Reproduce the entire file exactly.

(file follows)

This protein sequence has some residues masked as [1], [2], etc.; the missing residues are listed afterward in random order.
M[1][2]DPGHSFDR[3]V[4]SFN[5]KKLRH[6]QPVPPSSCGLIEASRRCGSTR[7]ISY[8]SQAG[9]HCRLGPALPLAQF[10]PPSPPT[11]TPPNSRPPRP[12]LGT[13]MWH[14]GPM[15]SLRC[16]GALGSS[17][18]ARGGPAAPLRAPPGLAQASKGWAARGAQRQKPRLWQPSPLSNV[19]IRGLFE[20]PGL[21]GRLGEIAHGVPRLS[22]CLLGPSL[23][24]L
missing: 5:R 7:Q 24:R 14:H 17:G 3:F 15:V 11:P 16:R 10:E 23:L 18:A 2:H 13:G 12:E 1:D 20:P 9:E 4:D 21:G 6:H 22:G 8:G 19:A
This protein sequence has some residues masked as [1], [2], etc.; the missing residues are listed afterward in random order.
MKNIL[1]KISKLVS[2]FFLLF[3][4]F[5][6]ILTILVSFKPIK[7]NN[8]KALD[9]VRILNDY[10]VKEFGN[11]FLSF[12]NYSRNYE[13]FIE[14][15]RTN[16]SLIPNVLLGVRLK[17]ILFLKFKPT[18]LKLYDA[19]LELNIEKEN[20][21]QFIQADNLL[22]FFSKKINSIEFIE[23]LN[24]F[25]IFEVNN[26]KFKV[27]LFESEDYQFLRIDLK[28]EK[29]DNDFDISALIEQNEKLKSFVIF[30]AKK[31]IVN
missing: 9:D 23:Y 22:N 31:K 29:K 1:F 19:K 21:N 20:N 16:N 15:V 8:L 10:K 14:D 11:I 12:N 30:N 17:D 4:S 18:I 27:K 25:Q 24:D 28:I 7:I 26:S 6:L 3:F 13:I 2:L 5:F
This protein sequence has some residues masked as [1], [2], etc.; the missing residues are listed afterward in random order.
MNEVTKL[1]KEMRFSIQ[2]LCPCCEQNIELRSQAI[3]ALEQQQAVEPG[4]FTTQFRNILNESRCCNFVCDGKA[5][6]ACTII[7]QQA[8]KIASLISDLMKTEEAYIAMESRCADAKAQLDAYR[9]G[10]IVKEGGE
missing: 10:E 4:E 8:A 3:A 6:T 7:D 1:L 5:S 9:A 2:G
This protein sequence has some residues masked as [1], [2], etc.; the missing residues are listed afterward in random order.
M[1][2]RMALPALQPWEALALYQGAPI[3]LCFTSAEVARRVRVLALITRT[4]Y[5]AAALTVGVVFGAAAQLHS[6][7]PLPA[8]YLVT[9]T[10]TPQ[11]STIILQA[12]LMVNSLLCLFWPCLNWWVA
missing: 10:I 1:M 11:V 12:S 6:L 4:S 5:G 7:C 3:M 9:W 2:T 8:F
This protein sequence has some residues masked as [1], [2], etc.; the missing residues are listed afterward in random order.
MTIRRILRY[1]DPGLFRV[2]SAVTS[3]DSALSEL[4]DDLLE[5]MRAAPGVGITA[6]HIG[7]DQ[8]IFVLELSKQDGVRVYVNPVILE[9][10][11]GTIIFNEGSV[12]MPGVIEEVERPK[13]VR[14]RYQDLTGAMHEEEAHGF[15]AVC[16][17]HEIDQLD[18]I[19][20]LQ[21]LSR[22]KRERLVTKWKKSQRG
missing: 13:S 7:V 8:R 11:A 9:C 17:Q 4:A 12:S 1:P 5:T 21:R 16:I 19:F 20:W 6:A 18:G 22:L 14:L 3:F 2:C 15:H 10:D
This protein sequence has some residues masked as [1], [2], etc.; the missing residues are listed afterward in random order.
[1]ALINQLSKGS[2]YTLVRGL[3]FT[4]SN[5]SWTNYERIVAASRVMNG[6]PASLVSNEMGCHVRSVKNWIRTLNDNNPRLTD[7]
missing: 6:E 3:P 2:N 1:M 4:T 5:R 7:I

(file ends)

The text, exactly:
This protein sequence has some residues masked as [1], [2], etc.; the missing residues are listed afterward in random order.
M[1][2]DPGHSFDR[3]V[4]SFN[5]KKLRH[6]QPVPPSSCGLIEASRRCGSTR[7]ISY[8]SQAG[9]HCRLGPALPLAQF[10]PPSPPT[11]TPPNSRPPRP[12]LGT[13]MWH[14]GPM[15]SLRC[16]GALGSS[17][18]ARGGPAAPLRAPPGLAQASKGWAARGAQRQKPRLWQPSPLSNV[19]IRGLFE[20]PGL[21]GRLGEIAHGVPRLS[22]CLLGPSL[23][24]L
missing: 5:R 7:Q 24:R 14:H 17:G 3:F 15:V 11:P 16:R 10:E 23:L 18:A 2:H 13:G 12:E 1:D 20:P 9:E 4:D 21:G 6:H 22:G 8:G 19:A
This protein sequence has some residues masked as [1], [2], etc.; the missing residues are listed afterward in random order.
MKNIL[1]KISKLVS[2]FFLLF[3][4]F[5][6]ILTILVSFKPIK[7]NN[8]KALD[9]VRILNDY[10]VKEFGN[11]FLSF[12]NYSRNYE[13]FIE[14][15]RTN[16]SLIPNVLLGVRLK[17]ILFLKFKPT[18]LKLYDA[19]LELNIEKEN[20][21]QFIQADNLL[22]FFSKKINSIEFIE[23]LN[24]F[25]IFEVNN[26]KFKV[27]LFESEDYQFLRIDLK[28]EK[29]DNDFDISALIEQNEKLKSFVIF[30]AKK[31]IVN
missing: 9:D 23:Y 22:N 31:K 29:K 1:F 19:K 21:N 20:N 16:N 15:V 8:L 10:K 14:D 11:I 12:N 30:N 17:D 4:S 18:I 27:K 25:Q 24:D 28:I 7:I 26:S 6:L 3:F 13:I 2:L 5:F
This protein sequence has some residues masked as [1], [2], etc.; the missing residues are listed afterward in random order.
MNEVTKL[1]KEMRFSIQ[2]LCPCCEQNIELRSQAI[3]ALEQQQAVEPG[4]FTTQFRNILNESRCCNFVCDGKA[5][6]ACTII[7]QQA[8]KIASLISDLMKTEEAYIAMESRCADAKAQLDAYR[9]G[10]IVKEGGE
missing: 10:E 4:E 8:A 3:A 6:T 7:D 1:L 5:S 9:A 2:G
This protein sequence has some residues masked as [1], [2], etc.; the missing residues are listed afterward in random order.
M[1][2]RMALPALQPWEALALYQGAPI[3]LCFTSAEVARRVRVLALITRT[4]Y[5]AAALTVGVVFGAAAQLHS[6][7]PLPA[8]YLVT[9]T[10]TPQ[11]STIILQA[12]LMVNSLLCLFWPCLNWWVA
missing: 10:I 1:M 11:V 12:S 6:L 4:S 5:G 7:C 3:M 9:W 2:T 8:F
This protein sequence has some residues masked as [1], [2], etc.; the missing residues are listed afterward in random order.
MTIRRILRY[1]DPGLFRV[2]SAVTS[3]DSALSEL[4]DDLLE[5]MRAAPGVGITA[6]HIG[7]DQ[8]IFVLELSKQDGVRVYVNPVILE[9][10][11]GTIIFNEGSV[12]MPGVIEEVERPK[13]VR[14]RYQDLTGAMHEEEAHGF[15]AVC[16][17]HEIDQLD[18]I[19][20]LQ[21]LSR[22]KRERLVTKWKKSQRG
missing: 13:S 7:V 8:R 11:A 9:C 17:Q 4:A 12:S 1:P 5:T 21:R 16:I 19:F 20:W 6:A 18:G 22:L 14:L 3:F 2:C 15:H 10:D
This protein sequence has some residues masked as [1], [2], etc.; the missing residues are listed afterward in random order.
[1]ALINQLSKGS[2]YTLVRGL[3]FT[4]SN[5]SWTNYERIVAASRVMNG[6]PASLVSNEMGCHVRSVKNWIRTLNDNNPRLTD[7]
missing: 6:E 3:P 2:N 1:M 4:T 5:R 7:I